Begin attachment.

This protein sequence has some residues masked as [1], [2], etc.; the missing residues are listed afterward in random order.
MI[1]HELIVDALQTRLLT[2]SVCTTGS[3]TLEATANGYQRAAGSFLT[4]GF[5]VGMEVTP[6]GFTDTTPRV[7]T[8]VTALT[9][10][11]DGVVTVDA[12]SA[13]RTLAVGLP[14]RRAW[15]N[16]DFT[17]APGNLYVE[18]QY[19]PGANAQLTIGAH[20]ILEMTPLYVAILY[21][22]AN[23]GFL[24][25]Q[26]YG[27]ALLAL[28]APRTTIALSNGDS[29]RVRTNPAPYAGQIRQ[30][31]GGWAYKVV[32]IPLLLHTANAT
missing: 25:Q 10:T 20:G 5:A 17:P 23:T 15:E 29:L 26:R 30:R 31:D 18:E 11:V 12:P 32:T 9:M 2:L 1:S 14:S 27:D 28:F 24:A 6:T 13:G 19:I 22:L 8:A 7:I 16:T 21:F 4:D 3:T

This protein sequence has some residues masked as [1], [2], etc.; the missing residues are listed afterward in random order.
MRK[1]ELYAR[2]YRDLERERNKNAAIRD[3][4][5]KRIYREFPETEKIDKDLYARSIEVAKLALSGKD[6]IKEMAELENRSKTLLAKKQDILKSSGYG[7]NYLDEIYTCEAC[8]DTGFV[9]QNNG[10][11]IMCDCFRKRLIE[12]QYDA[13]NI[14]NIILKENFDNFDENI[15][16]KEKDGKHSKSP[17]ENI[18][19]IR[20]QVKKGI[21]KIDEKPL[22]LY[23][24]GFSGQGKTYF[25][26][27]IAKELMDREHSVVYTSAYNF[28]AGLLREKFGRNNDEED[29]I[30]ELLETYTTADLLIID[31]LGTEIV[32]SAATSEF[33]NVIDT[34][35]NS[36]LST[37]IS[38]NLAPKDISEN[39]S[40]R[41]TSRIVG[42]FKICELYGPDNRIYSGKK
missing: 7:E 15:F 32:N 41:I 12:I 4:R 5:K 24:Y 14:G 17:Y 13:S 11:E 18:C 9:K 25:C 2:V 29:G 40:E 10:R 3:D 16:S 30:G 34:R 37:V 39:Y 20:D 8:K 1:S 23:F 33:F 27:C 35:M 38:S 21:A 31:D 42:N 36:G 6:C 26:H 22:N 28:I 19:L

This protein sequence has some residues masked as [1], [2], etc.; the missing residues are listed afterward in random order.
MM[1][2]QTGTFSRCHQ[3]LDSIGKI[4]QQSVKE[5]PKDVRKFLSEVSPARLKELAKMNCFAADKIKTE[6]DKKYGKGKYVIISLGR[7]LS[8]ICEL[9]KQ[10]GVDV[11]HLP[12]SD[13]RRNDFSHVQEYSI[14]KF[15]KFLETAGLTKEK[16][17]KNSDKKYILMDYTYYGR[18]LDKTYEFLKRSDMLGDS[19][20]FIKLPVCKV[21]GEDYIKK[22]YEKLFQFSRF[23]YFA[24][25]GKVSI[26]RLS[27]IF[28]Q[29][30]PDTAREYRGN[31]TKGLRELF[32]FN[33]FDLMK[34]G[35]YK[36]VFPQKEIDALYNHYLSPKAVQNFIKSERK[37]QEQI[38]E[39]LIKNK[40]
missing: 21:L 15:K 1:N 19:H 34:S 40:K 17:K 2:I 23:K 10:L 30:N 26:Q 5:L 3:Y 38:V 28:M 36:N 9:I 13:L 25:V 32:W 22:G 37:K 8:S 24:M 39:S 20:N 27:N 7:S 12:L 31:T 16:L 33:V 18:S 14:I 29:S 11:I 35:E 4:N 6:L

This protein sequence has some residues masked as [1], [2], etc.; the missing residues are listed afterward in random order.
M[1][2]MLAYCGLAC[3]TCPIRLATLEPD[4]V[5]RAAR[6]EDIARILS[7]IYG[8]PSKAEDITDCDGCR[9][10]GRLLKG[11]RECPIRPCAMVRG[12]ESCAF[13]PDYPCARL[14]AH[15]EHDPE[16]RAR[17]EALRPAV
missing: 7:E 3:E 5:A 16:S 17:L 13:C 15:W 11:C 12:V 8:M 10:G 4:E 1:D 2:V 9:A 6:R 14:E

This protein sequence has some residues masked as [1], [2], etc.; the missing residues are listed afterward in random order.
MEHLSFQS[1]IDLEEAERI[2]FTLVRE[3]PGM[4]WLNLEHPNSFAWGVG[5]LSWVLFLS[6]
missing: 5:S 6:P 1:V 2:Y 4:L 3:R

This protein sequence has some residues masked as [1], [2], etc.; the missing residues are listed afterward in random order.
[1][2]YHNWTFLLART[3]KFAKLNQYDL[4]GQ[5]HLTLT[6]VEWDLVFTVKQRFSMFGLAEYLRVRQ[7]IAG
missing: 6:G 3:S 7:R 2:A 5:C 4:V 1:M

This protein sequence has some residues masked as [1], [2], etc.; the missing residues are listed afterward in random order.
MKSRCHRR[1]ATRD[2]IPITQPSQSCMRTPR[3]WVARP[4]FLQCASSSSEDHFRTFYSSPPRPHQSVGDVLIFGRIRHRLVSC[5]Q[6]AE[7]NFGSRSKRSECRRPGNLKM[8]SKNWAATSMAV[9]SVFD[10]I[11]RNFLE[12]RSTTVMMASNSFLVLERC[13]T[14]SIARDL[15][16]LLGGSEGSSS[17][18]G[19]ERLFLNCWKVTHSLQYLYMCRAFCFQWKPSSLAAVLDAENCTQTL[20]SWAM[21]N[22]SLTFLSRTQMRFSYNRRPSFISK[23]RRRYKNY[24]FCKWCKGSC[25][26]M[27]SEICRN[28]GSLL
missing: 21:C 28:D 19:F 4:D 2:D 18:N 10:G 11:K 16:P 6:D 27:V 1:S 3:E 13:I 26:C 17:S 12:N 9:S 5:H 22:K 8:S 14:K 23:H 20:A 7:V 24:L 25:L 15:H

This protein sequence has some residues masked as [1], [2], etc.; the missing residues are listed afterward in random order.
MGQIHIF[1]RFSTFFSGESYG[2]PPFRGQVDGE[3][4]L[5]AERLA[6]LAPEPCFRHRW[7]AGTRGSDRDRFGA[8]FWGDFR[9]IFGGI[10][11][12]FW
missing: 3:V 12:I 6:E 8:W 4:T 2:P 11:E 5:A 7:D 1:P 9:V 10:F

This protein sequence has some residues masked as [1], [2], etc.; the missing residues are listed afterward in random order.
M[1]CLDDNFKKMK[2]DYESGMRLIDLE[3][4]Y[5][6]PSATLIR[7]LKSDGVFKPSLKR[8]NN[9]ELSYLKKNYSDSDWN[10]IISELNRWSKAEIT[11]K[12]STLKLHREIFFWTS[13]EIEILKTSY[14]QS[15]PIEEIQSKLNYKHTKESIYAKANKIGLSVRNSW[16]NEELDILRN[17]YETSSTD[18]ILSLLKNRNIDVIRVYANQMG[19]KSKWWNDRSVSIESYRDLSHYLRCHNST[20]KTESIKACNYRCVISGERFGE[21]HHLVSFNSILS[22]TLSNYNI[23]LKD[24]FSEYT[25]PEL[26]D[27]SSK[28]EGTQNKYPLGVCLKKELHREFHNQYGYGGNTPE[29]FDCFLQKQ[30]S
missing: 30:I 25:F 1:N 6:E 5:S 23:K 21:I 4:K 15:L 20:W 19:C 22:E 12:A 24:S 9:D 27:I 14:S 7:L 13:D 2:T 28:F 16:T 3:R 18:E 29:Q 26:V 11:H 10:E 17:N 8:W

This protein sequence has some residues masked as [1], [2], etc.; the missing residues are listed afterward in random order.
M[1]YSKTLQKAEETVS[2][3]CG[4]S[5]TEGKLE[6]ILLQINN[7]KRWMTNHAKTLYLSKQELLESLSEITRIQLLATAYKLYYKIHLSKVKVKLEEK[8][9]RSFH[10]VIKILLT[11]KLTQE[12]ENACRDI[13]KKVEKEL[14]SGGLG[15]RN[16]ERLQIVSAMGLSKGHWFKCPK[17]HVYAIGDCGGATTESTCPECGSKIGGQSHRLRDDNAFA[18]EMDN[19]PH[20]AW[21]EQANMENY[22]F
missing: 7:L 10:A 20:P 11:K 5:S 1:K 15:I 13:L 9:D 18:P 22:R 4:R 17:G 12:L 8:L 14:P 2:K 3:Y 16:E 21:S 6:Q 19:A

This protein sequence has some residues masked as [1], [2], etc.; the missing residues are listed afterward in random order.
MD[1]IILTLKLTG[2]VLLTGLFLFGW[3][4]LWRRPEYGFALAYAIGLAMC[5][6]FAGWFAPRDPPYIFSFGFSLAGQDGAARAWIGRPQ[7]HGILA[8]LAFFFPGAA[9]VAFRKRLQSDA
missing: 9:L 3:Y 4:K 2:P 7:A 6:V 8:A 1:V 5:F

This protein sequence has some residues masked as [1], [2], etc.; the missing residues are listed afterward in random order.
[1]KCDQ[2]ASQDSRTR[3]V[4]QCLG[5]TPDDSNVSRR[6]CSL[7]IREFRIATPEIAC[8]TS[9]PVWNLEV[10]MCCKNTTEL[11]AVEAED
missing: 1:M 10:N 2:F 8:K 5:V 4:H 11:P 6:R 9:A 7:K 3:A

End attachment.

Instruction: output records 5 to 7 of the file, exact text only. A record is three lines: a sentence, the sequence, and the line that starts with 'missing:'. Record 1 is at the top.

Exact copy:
This protein sequence has some residues masked as [1], [2], etc.; the missing residues are listed afterward in random order.
MEHLSFQS[1]IDLEEAERI[2]FTLVRE[3]PGM[4]WLNLEHPNSFAWGVG[5]LSWVLFLS[6]
missing: 5:S 6:P 1:V 2:Y 4:L 3:R

This protein sequence has some residues masked as [1], [2], etc.; the missing residues are listed afterward in random order.
[1][2]YHNWTFLLART[3]KFAKLNQYDL[4]GQ[5]HLTLT[6]VEWDLVFTVKQRFSMFGLAEYLRVRQ[7]IAG
missing: 6:G 3:S 7:R 2:A 5:C 4:V 1:M

This protein sequence has some residues masked as [1], [2], etc.; the missing residues are listed afterward in random order.
MKSRCHRR[1]ATRD[2]IPITQPSQSCMRTPR[3]WVARP[4]FLQCASSSSEDHFRTFYSSPPRPHQSVGDVLIFGRIRHRLVSC[5]Q[6]AE[7]NFGSRSKRSECRRPGNLKM[8]SKNWAATSMAV[9]SVFD[10]I[11]RNFLE[12]RSTTVMMASNSFLVLERC[13]T[14]SIARDL[15][16]LLGGSEGSSS[17][18]G[19]ERLFLNCWKVTHSLQYLYMCRAFCFQWKPSSLAAVLDAENCTQTL[20]SWAM[21]N[22]SLTFLSRTQMRFSYNRRPSFISK[23]RRRYKNY[24]FCKWCKGSC[25][26]M[27]SEICRN[28]GSLL
missing: 21:C 28:D 19:F 4:D 2:D 18:N 10:G 11:K 16:P 6:D 27:V 1:S 3:E 13:I 26:C 17:S 12:N 9:S 5:H 22:K 8:S 14:K 23:H 20:A 7:V 24:L 25:L 15:H